He didn’t think that he could ever write a novel, so he thought that he’d start with short stories. After several years, he was profoundly disappointed with the quality of his work. To get around this, he resolved to type, each week, in its entirety, a different previously published short story that he loved / admired. Among others, he published short stories from Denis Johnson and Hemingway. He did this for a year and a half.

In so doing, typing forced him to read the story more carefully, so he could better understand what the author was trying to accomplish and how the author was actually constructing the story. From this experience, he started writing his own short stories again, which were fairly quickly published.

Although the reading was not that exciting and Pollock clearly was not that comfortable on stage, it was interesting to listen to the author of one of the finest set of short stories that I’ve read and how a, ahem, late career man was able to fashion a new life.

Maybe there’s hope for all of us?

 

Starting With A Whimper

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Title: Savage Season

Rating: 3 Stars

I read Bubba Ho-Tep by Joe R. Lansdale a little while ago (after having seen the movie several years ago). Since I enjoyed it, I thought that I’d give his detective series a shot.

His series centers around two men, Hap Collins and Leonard Pine. Hap is an ex-hippie ex-convict white man. Leonard is a black, gay, conservative, Vietnam vet. Despite that, they are best friends.

Since I normally like to start at the beginning of a series, I chose Savage Season. It seemed logical to do so, but sometime there are a couple of issues with doing this.

The main concern is that the characters really aren’t developed yet. It’s in succeeding books that the protagonist(s) is fleshed out when the author realized that he has the time and the readers’ attention. For instance, I just finished Killing Floor, by Lee Child. This is Jack Reacher’s first book. Although he is recognizably Jack Reacher, he still is somewhat of a cypher. It’s not until you read the following books that the character is sketched in enough to make him seem to be a real character.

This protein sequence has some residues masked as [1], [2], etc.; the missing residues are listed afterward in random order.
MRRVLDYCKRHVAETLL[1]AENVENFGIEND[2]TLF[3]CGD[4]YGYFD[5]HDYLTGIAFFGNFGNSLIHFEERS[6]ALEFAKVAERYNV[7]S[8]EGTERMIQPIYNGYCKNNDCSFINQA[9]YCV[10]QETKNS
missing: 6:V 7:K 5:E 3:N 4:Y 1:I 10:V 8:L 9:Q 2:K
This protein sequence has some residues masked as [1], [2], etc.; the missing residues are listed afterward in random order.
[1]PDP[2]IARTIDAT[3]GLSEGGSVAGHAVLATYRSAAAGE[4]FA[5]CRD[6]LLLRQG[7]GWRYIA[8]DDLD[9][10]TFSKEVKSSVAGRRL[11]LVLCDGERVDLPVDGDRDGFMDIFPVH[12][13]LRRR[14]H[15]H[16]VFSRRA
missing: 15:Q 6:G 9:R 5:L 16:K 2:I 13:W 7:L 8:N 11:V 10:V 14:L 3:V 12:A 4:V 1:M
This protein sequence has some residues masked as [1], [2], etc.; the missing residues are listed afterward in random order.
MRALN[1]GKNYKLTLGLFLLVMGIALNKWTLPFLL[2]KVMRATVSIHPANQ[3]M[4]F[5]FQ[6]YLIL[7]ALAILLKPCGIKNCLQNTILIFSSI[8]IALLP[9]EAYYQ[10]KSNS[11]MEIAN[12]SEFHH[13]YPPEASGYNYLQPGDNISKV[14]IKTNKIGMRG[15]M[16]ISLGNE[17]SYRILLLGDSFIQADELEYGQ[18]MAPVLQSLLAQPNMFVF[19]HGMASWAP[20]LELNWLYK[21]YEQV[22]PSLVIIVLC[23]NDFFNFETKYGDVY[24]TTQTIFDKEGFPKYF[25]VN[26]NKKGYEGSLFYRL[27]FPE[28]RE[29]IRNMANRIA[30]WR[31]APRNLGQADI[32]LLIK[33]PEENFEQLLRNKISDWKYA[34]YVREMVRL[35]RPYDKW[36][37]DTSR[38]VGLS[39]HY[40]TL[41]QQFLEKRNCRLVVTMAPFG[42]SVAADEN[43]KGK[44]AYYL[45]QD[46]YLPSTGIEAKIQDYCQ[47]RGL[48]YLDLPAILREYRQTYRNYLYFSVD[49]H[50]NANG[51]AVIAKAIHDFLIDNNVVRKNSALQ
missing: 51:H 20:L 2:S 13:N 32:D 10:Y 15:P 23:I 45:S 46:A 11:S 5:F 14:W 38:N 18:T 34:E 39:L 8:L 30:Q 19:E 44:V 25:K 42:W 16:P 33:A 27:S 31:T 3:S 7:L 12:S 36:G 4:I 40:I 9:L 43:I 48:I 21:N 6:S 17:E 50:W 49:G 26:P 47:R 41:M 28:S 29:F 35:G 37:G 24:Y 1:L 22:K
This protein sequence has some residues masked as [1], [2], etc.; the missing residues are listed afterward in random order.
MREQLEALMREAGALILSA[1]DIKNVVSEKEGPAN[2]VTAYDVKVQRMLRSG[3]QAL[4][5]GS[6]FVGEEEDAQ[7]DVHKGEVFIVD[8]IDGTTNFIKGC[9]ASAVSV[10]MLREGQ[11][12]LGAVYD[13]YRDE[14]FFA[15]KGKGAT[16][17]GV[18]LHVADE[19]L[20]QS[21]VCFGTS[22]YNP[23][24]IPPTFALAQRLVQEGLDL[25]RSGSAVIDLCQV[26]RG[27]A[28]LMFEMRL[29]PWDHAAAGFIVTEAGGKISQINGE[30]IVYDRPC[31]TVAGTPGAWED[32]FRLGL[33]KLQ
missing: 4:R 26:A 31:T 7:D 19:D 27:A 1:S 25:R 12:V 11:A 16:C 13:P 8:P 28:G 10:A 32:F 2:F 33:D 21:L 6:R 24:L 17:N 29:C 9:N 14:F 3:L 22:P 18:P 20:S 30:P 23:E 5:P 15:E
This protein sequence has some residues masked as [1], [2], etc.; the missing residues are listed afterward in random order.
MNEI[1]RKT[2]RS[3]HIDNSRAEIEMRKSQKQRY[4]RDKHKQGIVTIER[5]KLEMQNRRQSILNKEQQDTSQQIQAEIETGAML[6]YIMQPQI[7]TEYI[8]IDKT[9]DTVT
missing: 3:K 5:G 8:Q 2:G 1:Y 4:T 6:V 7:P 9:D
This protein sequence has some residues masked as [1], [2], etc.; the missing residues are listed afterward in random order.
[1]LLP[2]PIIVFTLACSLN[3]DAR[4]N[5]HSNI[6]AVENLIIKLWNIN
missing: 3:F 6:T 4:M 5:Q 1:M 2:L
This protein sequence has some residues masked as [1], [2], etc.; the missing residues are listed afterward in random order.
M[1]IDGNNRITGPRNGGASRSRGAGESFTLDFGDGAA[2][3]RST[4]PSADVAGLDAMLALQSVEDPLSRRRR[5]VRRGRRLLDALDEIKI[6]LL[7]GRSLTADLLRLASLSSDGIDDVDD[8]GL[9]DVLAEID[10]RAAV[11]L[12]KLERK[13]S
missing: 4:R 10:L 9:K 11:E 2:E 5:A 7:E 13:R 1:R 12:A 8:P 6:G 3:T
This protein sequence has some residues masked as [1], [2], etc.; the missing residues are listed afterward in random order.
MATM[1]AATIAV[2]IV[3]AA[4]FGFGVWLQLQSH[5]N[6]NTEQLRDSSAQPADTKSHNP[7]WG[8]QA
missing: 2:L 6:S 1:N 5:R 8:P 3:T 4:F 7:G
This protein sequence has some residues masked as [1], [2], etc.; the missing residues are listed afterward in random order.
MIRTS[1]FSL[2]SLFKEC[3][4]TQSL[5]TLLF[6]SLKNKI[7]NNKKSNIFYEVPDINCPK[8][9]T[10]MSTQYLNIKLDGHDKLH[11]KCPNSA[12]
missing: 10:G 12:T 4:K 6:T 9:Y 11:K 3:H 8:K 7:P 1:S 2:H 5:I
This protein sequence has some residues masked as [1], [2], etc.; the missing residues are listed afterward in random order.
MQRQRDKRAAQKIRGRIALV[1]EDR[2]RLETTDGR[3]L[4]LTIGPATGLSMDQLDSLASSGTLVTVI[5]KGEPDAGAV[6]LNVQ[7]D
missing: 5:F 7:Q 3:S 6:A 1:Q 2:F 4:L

I get this same feeling with Savage Season. It’s a pretty thin book (~180 pages), and the plot moves along very smartly, so there’s just not enough time for Lansdale to sketch out the characters and the relationship between Hap and Leonard. It’s clear that they are very good friends, and, as with many men, that friendship is expressed via insults. However, why they are such good friends or how does their respective views form / color their friendship is really not explored in any depth at all.

Most of the story is basically two guys exchanging quips and insults as they go off to find a buried treasure, followed by their action hero fireworks when it all blows up in their faces.

The plot is serviceable, the dialog was serviceable, and the characters were serviceable. I’m guessing that the following novels will get more interesting as Lansdale gets more space to fill out these characters.

Be that as it may, the first entry in the series was a pretty pedestrian effort.

 

The Fragility of Our Past

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Title: Noir City 2016

The local movie theater is having a little film festival celebrating film noir. Over the next five or six days, it will be showing something like seventeen movies.  Not knowing what to expect, I went to the first movie.

These are all movies that were made in the 1940’s. I just checked the first movie and, sure enough, you can buy a DVD of it on Amazon for $9.99. Even with my member discount, it still cost me $10.

So, I really was expecting a sparse crowd. I was very wrong in that expectation. I arrived close to twenty minutes early and the theater (which really isn’t that small) was already filling up.

Up front, before the movie started, was a trio of musicians, wearing formal wear, playing 1940’s era music. There was a saxophone, a stand-up bass, and, believe it or not, a ukulele. It was quite the mood setter. And yes, there were a number of people wearing fedoras.